Nominative–accusative language

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Nominative–accusative alignment

Nominative–accusative is a form of morphosyntactic alignment in which subjects of transitive and intransitive verbs are distinguished from objects of transitive verbs through word order, case marking, and/or verb agreement. Nominative–accusative alignment can be realized through morphology, by visible coding properties, and/or syntax, by behavioral properties during participation in specific constructions. This type of alignment has a broad global distribution and is one of the major alignment systems characterizing a critical portion of the world’s languages.

A transitive verb is associated with two noun phrases (or arguments): a subject and a direct object. An intransitive verb is associated with only one argument, a subject. Nominative–accusative alignment uses the same coding system for subjects of transitive and intransitive verbs, and a different coding system for direct objects of transitive verbs. These different kinds of arguments are represented as A, S, and O. A is the subject (or most agent-like) argument of a transitive verb, O is the direct object (or most patient-like) argument of a transitive verb, and S is the sole argument of an intransitive verb.

Nominative–accusative vs. ergative–absolutive

  Ergative–absolutive Nominative–accusative
O same different
S same same
A different same

Nominative–accusative languages contrast with ergative–absolutive languages, which use an alignment system that codes subjects of transitive verbs differently from subjects of intransitive verbs and objects of transitive verbs. In an ergative–absolutive system, A is coded as ergative while S and O are coded as absolutive.

Split ergativity

It is not uncommon for languages (such as Dyirbal and Hindi) to have overlapping alignment systems which exhibit both nominative–accusative and ergative–absolutive coding, a phenomenon called split ergativity. In fact, there are relatively few languages that exhibit only ergative–absolutive alignment (called pure ergativity). These languages tend to be localized to certain regions of the world such as the Caucasus, parts of North America and Mesoamerica, the Tibetan Plateau, and Australia. Such languages include Sumerian, Tibetan and Mayan.[1]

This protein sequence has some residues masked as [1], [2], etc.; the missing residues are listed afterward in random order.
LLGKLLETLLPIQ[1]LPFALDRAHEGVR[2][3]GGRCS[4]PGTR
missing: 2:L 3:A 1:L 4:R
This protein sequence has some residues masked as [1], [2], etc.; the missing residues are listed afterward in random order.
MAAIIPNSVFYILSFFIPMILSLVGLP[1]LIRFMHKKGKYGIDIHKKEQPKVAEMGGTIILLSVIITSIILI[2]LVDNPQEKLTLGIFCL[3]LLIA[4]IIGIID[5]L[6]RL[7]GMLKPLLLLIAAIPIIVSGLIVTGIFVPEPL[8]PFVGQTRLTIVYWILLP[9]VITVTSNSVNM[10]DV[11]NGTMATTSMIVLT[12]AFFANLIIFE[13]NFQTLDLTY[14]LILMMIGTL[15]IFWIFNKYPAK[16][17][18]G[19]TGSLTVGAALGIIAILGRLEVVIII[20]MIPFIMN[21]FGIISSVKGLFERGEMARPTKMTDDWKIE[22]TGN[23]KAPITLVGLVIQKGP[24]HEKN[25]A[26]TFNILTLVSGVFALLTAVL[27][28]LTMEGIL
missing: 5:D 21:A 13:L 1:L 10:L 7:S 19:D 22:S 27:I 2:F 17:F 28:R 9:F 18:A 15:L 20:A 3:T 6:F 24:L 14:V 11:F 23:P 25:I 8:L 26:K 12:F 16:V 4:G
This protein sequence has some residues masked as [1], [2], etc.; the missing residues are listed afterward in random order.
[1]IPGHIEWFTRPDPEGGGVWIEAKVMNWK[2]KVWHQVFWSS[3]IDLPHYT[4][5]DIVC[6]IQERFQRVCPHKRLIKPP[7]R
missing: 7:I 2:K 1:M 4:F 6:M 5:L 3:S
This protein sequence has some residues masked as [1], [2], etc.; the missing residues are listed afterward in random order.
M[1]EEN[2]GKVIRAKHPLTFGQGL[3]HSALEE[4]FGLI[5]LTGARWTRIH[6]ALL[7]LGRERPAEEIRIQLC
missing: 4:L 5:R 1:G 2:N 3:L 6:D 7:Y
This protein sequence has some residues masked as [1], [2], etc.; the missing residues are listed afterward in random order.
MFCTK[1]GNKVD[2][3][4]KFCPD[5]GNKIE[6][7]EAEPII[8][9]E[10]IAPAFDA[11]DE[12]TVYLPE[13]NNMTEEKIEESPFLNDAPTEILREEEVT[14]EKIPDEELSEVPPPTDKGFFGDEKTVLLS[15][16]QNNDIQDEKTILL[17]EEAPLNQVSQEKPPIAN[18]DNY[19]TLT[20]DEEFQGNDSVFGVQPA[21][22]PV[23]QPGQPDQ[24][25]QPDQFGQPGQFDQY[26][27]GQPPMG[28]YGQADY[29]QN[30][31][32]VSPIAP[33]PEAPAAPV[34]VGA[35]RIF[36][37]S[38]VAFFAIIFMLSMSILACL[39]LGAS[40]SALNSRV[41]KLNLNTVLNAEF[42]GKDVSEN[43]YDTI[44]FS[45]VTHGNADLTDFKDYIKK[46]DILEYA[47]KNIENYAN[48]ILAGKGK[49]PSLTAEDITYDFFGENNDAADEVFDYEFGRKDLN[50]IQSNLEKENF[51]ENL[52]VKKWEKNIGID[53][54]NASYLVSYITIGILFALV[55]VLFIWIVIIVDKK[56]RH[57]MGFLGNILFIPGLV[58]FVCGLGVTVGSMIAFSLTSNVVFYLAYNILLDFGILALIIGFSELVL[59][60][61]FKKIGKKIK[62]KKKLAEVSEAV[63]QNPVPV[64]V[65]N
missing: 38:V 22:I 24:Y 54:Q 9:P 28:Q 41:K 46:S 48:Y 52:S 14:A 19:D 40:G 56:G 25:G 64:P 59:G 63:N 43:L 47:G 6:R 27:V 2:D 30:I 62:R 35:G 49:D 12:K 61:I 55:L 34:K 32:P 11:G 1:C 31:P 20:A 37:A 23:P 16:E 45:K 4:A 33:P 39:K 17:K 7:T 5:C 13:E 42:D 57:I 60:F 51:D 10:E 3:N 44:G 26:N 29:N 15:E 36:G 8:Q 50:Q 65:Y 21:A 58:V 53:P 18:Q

Coding properties of accusativity

In a nominative–accusative language, accusativity can manifest itself in visible ways, called coding properties. Often, these visible properties are morphological and the distinction will appear as a difference in the actual morphological form and spelling of the word, or as case particles (pieces of morphology) which will appear before or after the word.

Case marking

If a language exhibits morphological case marking, arguments S and A will appear in the nominative case and argument O will appear in the accusative case, or in a similar case such as the oblique. There may be more than one case fulfilling the accusative role; for instance, Finnish marks objects either with the partitive or the accusative to contrast telicity. It is highly common for only accusative arguments to exhibit overt case marking while nominative arguments exhibit null (or absent) case markings. The last examples of Tamil and Hindi show these overt and null case marking distinctions.


Kabin-ga(S) kowareta[2]
vase-NOM broke
’A vase broke’
Watashi-wa(S) kabin-wo(O) kowashita
I-NOM vase-ACC broke
’I broke the vase’


Raam-(A) ek bakre-ko(O) bech-taa hae[3]
Raam-NOM one goat-ACC selling is
’Raam sells a goat’
wo-Ø ek bakre-ko(O) bech-taa hae[3]
He-NOM one goat-ACC sell
‘He sells a goat/the goat’


Девушка-Ø работа-ет
Dyevushka-Ø rabota-yet
(Adolescent-/Youth-)Girl-NOM work
’A/The (adolescent/youth) girl/young lady/young woman works/is working’
Студент-Ø читает книг-у
Studyent-Ø chitayet knig-u
Student-NOM read-3.SG.PRES book-ACC
’A/The student read/is reading a/the book’

Spoken Tamil

avan-Ø puLLay-E(O) paattAA[3]
he-NOM boy-ACC see
‘He saw the boy’

Differential object marking (DOM)

Not all arguments are equally likely to exhibit overt case marking. In fact, it is cross-linguistically not unusual to divide direct objects into two classes (with respect to overt case marking), a phenomenon called ‘differential object marking’ by Bossong (1985). A direct object that is higher in prominence is more likely to be overtly case-marked.[4]

This "prominence" is evaluated in the following ways:[4]

Animacy Scale: human > animate > inanimate
Definiteness Scale: personal pronoun > proper name > definite NP >indefinite specific NP > non-specific NP

These scales are also reflected in Silverstein’s person/animacy hierarchy.[5]

In languages like Turkish, Kazakh language and Sakha, more "prominent" objects take an overt accusative marker while nonspecific ones do not. Lack of an overt case marker can restrict an object’s distribution in the sentence.[6] These orders are permitted in Sakha when accusative case is overtly expressed:


a. кини яблоко-ну сии-р-∅
a. kini yabloko-nu sii-r-∅[6]
NOM apple-ACC eat
’S/he is eating the/a (particular) apple.’
b. яблоко-ну кини сии-р-∅
b. yabloko-nu kini sii-r-∅
c. кини сии-р-∅ яблоко-ну
c. kini sii-r-∅ yabloko-nu
d. кини яблоко-ну бүгүн сии-р-∅
d. kini yabloko-nu bügün sii-r-∅
NOM apple-ACC today eat
‘S/he is eating the/a (particular) apple today.’

However, when the object is non-specific alternative ordering is not permitted: Sakha

a. кини яблоко сии-р-∅
a. kini yabloko sii-r-∅[6]
NOM apple eat
’S/he is eating some apple or other.’
b. яблоко кини сии-р-∅
b. yabloko kini sii-r-∅
c. кини сии-р-∅ яблоко
c. kini sii-r-∅ yabloko
d. кини яблоко бүгүн сии-р-∅
d. kini yabloko bügün sii-r-∅
NOM apple today eat
‘S/he is eating some apple or other today.’

When the direct object is low on the definiteness scale, it must directly precede the verb, whereas alternative ordering is possible when the direct object is higher in prominence. It is important to note that notions of prominence (animacy and definiteness) and the boundaries between one tier of prominence and another may vary from culture to culture. In German, for example, accusative case is always overt on arguments with masculine gender.

Differential subject marking (DSM)